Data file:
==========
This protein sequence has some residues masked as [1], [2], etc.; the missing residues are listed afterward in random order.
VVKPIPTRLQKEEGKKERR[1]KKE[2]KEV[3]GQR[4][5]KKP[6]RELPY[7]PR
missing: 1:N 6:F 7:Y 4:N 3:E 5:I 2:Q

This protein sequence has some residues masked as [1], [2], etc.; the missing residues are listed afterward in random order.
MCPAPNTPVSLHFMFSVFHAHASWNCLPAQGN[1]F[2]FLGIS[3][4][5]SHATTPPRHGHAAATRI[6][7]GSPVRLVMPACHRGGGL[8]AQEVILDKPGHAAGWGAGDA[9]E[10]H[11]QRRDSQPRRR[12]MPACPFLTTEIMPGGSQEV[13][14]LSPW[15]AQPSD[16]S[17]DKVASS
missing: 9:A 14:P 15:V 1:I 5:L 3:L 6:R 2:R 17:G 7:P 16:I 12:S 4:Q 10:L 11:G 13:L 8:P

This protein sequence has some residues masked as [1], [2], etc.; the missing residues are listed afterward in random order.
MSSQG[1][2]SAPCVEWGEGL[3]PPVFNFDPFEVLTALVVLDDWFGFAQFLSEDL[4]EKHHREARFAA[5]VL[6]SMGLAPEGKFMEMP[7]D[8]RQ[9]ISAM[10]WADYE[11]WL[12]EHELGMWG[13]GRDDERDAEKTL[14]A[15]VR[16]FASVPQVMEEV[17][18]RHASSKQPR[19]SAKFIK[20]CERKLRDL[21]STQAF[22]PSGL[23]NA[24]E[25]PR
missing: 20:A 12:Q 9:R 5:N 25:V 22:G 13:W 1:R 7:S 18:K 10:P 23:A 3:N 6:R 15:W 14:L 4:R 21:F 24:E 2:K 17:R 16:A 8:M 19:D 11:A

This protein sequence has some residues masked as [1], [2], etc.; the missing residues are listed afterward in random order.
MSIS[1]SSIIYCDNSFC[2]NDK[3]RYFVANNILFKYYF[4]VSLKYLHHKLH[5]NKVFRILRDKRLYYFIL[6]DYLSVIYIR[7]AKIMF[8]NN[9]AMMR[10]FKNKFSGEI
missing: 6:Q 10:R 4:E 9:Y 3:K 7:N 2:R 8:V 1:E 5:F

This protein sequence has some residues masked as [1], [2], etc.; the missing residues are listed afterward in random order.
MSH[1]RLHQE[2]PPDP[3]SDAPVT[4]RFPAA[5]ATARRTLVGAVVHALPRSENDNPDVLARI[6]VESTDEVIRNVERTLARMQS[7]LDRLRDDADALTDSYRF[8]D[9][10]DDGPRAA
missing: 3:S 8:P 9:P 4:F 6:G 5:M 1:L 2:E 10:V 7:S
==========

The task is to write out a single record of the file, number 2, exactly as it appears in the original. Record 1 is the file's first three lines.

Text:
This protein sequence has some residues masked as [1], [2], etc.; the missing residues are listed afterward in random order.
MCPAPNTPVSLHFMFSVFHAHASWNCLPAQGN[1]F[2]FLGIS[3][4][5]SHATTPPRHGHAAATRI[6][7]GSPVRLVMPACHRGGGL[8]AQEVILDKPGHAAGWGAGDA[9]E[10]H[11]QRRDSQPRRR[12]MPACPFLTTEIMPGGSQEV[13][14]LSPW[15]AQPSD[16]S[17]DKVASS
missing: 9:A 14:P 15:V 1:I 5:L 3:L 6:R 2:R 17:G 7:P 16:I 12:S 4:Q 10:L 11:G 13:L 8:P